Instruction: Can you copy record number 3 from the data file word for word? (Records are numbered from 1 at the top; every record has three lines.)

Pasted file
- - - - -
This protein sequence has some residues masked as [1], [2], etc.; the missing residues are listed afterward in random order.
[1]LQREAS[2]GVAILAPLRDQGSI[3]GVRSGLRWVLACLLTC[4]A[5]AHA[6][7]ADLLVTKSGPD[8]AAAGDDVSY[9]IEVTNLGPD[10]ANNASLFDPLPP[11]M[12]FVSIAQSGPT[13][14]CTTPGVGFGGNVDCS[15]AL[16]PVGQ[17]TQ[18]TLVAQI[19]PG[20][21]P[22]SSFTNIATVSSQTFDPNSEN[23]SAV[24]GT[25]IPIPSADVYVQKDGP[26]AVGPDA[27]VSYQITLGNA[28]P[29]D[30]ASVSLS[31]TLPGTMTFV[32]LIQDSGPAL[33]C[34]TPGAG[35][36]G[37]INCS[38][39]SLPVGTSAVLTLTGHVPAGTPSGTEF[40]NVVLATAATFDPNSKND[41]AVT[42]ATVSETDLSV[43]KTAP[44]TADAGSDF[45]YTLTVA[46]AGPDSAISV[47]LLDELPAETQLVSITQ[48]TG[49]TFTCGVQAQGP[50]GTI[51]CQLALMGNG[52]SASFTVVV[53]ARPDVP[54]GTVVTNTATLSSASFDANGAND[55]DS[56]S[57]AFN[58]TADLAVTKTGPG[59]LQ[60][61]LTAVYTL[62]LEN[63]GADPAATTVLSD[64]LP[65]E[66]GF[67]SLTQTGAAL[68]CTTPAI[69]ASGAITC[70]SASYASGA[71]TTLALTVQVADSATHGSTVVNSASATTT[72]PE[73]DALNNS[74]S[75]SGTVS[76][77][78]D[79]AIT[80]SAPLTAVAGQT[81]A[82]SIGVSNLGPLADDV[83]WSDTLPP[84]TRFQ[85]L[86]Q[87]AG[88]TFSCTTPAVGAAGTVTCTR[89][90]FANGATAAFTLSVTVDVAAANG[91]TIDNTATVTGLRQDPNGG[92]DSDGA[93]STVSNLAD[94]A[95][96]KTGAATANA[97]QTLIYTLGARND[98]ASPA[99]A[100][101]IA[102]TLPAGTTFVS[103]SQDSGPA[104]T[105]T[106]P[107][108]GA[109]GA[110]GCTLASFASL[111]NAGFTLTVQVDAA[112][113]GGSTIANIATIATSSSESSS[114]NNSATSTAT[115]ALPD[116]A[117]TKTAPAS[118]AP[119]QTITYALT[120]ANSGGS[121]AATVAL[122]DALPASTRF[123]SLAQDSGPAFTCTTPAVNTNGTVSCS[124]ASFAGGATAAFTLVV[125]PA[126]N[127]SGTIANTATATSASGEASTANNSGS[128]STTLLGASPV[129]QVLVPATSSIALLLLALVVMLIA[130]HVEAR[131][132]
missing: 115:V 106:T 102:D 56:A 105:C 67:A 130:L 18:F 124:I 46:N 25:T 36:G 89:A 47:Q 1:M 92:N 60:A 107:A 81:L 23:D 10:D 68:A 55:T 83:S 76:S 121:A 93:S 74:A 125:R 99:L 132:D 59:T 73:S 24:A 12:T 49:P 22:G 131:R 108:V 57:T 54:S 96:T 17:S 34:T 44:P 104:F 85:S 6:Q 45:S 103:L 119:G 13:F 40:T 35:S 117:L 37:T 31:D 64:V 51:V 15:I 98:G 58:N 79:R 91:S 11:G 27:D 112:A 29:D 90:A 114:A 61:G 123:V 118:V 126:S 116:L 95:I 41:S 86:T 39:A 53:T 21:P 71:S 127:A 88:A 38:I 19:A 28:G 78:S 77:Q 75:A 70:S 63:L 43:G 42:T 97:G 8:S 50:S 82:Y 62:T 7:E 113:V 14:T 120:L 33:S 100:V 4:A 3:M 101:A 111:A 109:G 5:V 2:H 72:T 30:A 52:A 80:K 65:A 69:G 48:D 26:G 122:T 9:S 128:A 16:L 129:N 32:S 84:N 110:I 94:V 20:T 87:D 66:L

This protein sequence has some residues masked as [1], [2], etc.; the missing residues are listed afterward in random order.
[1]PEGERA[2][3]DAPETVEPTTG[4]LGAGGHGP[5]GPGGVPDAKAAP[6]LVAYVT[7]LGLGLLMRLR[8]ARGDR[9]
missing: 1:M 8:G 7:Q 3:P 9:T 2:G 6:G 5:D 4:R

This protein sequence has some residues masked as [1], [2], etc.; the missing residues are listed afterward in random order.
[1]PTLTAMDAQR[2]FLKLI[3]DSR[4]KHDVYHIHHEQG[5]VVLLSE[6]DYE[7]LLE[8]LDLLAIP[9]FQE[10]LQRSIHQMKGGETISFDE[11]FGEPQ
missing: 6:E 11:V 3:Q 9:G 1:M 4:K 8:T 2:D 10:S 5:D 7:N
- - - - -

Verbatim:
This protein sequence has some residues masked as [1], [2], etc.; the missing residues are listed afterward in random order.
[1]PTLTAMDAQR[2]FLKLI[3]DSR[4]KHDVYHIHHEQG[5]VVLLSE[6]DYE[7]LLE[8]LDLLAIP[9]FQE[10]LQRSIHQMKGGETISFDE[11]FGEPQ
missing: 6:E 11:V 3:Q 9:G 1:M 4:K 8:T 2:D 10:S 5:D 7:N